Dry Barrel A-C D-F G-I J-L M-O P-T U-Z | Wet Barrel A-N O-Z | Specialized
This portion of FireHydrant.org could be called a "Field Guide to North American Fire Hydrants". We are calling it the "HydeGuide". It is designed so that it can be printed out and carried along by those who enjoy finding and photographing previously undocumented hydrants for inclusion in this website. Collectors who trade and communicate with other collectors should find this guide of value because it assigns Type #s to hydrants of unknown models; and lists all known variations, sizes, and nozzle configurations with the corresponding FireHydrant.org photo number. The hundreds of photos found in the "Pictures of Fire Hydrants" and "Collectors Club" pages of FireHydrant.org are linked to this guide.
Hopefully in the future enough photos of hydrants worldwide will be available to create similar field guides for hydrants of other continents. So, worldwide visitors of FireHydrant.org, please take these comments as a challenge!
This guide is divided into three sections; dry barrel hydrants, wet barrel hydrants, and
specialized hydrants. In each section the hydrants are listed alphabetically by the manufacturer's
name as it appears cast onto the hydrant.
Each entry represents one size of one model of hydrant. For each entry the known nozzle configurations and corresponding photos are listed in the right column. Please refer to the sample entries at the bottom of this page for the explanations which follow:Catalog Model / Cast Model / Vintage & Additional Detail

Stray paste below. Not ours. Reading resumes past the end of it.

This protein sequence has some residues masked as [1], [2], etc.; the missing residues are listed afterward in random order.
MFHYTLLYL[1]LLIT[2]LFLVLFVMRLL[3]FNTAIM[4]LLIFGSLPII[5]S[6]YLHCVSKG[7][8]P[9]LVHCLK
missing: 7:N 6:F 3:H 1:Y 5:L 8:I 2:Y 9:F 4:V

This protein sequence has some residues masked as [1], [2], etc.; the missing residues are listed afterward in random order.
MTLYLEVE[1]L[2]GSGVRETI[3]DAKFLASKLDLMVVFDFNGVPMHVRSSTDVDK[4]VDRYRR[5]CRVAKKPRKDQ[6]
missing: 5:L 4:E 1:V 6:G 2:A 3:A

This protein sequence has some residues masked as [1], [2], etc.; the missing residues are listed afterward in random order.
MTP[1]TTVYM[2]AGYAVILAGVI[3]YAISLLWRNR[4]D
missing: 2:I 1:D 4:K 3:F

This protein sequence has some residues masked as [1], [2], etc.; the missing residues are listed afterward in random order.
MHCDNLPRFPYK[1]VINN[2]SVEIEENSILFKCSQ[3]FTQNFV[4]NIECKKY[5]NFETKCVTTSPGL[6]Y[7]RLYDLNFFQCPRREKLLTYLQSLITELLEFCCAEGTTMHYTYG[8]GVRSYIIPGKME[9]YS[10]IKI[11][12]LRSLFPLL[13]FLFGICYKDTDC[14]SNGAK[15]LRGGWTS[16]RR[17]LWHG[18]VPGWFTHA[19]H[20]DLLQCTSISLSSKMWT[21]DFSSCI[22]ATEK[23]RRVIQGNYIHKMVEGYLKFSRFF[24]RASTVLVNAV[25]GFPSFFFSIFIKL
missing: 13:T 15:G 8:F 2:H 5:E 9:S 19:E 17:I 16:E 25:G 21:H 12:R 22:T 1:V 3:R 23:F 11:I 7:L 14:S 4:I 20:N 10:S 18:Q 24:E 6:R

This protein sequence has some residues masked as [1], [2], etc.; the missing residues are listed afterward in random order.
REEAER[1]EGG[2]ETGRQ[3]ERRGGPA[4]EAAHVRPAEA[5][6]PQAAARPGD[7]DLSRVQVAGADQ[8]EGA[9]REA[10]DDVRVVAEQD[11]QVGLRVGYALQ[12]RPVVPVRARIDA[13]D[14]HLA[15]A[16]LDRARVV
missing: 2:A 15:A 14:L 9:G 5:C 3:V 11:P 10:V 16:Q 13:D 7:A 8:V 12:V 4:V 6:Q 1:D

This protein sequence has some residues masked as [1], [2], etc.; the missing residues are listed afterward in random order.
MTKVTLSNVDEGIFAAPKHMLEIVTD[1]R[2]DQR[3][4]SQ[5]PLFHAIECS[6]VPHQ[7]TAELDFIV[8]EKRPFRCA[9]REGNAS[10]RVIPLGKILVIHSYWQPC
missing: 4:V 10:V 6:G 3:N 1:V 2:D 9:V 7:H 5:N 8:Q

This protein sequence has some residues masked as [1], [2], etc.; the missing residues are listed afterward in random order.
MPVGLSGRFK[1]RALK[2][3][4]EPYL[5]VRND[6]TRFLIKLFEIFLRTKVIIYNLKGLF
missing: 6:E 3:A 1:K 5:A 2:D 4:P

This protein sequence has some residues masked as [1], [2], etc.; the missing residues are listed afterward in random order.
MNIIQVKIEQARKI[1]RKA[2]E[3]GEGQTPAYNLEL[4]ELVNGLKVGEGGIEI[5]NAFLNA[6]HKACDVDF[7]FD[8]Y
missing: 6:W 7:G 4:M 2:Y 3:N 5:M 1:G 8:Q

· The hydrant's model designation from company literture is listed if known, otherwise ???? is listed.
· The hydrant's model as cast onto the hydrant is listed if known, otherwise ???? is listed. The location of the model is on the barrel unless indicated to be on the bonnet.
· The balance of this field includes: known patent date(s) and distinguishing characteristics. Also noted is the year of manufacture found cast onto the hydrant. With additional observations we will be able to establish the complete range of manufacture for models of hydrants that have a year of manufacture cast onto them.
· "Type #s" are assigned when there are two or more hydrant models from the same manufacturer and neither the catalog or cast model is known. These arbitrary "Type #s" will allow us to better communicate which hydrant we are talking about to another person, e.g. a "Bourbon Type 1" is certainly more definitive than saying the "upper right hand hydrant on the Bourbon picture page".
· "Var. #s" are assigned when there are two or more distinguishable variations of the same model. These variations could be almost anything; different cast wording, different patent dates, 1 pc. vs 2 pc. barrels, etc.
· Wet or dry barrel design is listed.
· Either one piece cast upper/lower barrels or two piece bolted barrels are indicated. When a O.D. rib is cast onto the barrel at the ground line this is listed. The number of bolts on a two piece joint is also listed as a further aid to identification.
· The surface texture of the upper barrel casting is also indicated. Most are either smooth or vertically fluted.
Size (dry barrel hydrants only)
· Main valve opening size is listed for dry barrel hydrants. This number is cast onto the barrel in most dry barrel hydrants manufactured in the past 75 years. If size is unknown either "?" or an estimated size is listed.
· In an attempt to help distinguish different sizes of older hydrants from each other (when size is not cast onto the barrel) the number of bolts into the bonnet from the upper barrel is listed. This bolt quantity should not be confused with the number of bolts that protrude through the top of the bonnet; which can be a lesser quantity because the bonnet is covering up shorter bolts.